Dancer who, against advice, gave up his day job and went on to be a star of Rambert and the Royal Ballet. From The Times
The family of Alexander Bennett, although sympathetic to his hopes, advised him that, since he was already 21 after National Service in the Intelligence Corps, it was too late to give up his desk job in the hope of becoming a professional dancer. Marie Rambert, whose ballet classes he attended part-time, agreed that it would be rash.
But they were wrong. Within weeks Rambert, having lost two leading men from her company, changed her mind and made him an offer. Tall and handsomely built, he undertook intensive coaching and took his first solo role only three months later, beginning a career that took him as a principal dancer from Ballet Rambert to the Royal Ballet, and then kept him busy teaching and producing around the world until the very day of his death, aged 73. click for more
************************************ Alexander Bennett
Linguist turned ballet dancer. By Nadine Meisner for the Independent
Despite a late start, Alexander Bennett became a leading dancer, first with Ballet Rambert, then Sadler's Wells Theatre Ballet, sister company to the Royal Ballet. He was one of the rare Royal Ballet recruits not to have gone through the Royal Ballet School system. That he succeeded so well may have owed something to the shortage of male dancers during the 1950s; but even more to his own very real qualities. Tallish, blond and handsome, he was an alluring performer. His abilities, however, existed not just in his body, but in his brain. He was a talented linguist and he had an engaging personality that was friendly, persuasive and resourceful.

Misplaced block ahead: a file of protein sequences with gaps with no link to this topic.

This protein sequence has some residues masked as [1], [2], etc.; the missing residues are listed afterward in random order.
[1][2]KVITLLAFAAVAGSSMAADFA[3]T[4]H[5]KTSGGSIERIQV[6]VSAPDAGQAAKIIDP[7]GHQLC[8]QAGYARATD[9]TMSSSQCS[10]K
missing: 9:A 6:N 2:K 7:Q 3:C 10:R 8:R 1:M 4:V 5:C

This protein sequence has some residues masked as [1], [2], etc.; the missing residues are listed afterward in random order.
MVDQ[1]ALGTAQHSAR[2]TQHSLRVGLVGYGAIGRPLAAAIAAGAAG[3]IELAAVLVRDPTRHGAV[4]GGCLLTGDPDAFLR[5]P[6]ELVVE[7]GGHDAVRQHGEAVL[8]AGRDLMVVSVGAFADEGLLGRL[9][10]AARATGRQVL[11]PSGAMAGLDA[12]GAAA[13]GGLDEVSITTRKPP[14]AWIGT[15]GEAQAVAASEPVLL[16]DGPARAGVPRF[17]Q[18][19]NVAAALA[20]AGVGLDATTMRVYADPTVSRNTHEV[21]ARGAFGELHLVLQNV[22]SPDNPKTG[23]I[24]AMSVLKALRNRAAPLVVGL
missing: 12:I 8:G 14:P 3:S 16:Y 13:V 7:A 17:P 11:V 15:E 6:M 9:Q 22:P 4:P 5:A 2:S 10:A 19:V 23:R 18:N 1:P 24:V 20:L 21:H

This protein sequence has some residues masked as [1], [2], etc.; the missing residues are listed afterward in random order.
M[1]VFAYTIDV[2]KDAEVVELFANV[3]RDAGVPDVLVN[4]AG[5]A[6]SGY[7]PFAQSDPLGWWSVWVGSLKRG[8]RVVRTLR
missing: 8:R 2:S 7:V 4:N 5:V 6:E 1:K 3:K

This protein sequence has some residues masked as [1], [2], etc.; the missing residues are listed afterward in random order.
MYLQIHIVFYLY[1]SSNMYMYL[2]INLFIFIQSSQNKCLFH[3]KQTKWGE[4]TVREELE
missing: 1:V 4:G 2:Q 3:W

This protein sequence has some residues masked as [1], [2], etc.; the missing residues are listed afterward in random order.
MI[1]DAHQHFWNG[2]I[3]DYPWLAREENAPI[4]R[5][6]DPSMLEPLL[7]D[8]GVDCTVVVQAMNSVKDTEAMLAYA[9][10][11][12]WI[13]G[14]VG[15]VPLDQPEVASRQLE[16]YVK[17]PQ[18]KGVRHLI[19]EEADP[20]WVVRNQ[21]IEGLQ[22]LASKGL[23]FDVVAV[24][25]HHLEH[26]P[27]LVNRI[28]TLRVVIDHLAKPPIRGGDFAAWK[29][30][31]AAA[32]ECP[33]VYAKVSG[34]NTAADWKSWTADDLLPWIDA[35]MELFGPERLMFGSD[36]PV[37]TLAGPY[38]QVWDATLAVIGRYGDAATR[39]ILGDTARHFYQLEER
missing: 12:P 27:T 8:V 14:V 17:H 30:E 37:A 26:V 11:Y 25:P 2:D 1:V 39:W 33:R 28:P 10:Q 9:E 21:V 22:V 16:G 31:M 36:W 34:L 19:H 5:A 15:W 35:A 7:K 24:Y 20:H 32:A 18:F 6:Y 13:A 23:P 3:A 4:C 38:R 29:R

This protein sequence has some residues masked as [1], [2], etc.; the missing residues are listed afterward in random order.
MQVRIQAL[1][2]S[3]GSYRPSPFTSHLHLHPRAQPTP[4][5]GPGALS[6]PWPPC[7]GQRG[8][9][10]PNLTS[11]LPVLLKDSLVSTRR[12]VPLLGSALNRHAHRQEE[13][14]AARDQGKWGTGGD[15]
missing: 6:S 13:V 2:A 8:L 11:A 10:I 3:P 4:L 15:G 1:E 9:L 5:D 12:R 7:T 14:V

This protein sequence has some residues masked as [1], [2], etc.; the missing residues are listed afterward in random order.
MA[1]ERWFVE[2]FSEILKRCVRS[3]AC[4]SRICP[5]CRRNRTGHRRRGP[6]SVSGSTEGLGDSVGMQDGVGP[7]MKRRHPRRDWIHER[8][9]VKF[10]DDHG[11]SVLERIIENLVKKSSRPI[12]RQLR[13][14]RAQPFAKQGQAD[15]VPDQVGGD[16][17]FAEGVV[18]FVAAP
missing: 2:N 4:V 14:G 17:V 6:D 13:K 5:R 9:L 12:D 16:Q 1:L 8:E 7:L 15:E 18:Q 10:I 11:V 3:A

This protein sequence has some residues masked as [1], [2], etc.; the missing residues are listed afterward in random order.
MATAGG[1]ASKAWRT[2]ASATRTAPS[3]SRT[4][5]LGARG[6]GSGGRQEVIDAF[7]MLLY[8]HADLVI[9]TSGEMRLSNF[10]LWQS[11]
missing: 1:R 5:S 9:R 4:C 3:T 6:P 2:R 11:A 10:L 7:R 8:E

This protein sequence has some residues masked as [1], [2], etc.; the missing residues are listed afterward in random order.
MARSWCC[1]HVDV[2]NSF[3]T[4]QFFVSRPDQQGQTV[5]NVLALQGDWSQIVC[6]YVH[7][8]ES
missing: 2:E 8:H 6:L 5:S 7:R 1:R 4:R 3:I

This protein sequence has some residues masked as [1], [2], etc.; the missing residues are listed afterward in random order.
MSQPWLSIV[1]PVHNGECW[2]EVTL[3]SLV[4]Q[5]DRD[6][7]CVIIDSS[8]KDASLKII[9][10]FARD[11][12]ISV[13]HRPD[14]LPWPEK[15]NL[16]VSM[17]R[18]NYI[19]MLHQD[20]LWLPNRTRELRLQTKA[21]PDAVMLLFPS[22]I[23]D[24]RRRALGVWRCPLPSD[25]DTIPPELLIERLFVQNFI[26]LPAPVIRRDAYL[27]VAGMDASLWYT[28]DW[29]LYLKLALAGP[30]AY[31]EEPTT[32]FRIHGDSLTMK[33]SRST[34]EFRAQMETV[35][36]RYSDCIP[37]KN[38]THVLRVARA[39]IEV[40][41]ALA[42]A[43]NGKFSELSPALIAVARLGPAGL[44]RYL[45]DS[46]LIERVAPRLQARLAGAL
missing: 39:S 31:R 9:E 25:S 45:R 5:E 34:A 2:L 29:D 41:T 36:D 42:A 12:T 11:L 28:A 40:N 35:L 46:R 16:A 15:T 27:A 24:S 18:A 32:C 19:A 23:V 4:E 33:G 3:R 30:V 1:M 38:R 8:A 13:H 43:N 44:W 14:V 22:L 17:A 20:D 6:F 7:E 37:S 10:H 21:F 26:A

Born in Leith, Edinburgh, in 1929, he came from a working-class family (his father was a tram driver) which nevertheless valued education and put him and his elder brother William through the fee-paying Trinity Academy. http://news.independent.co.uk/people/obituaries/story.jsp?story=391119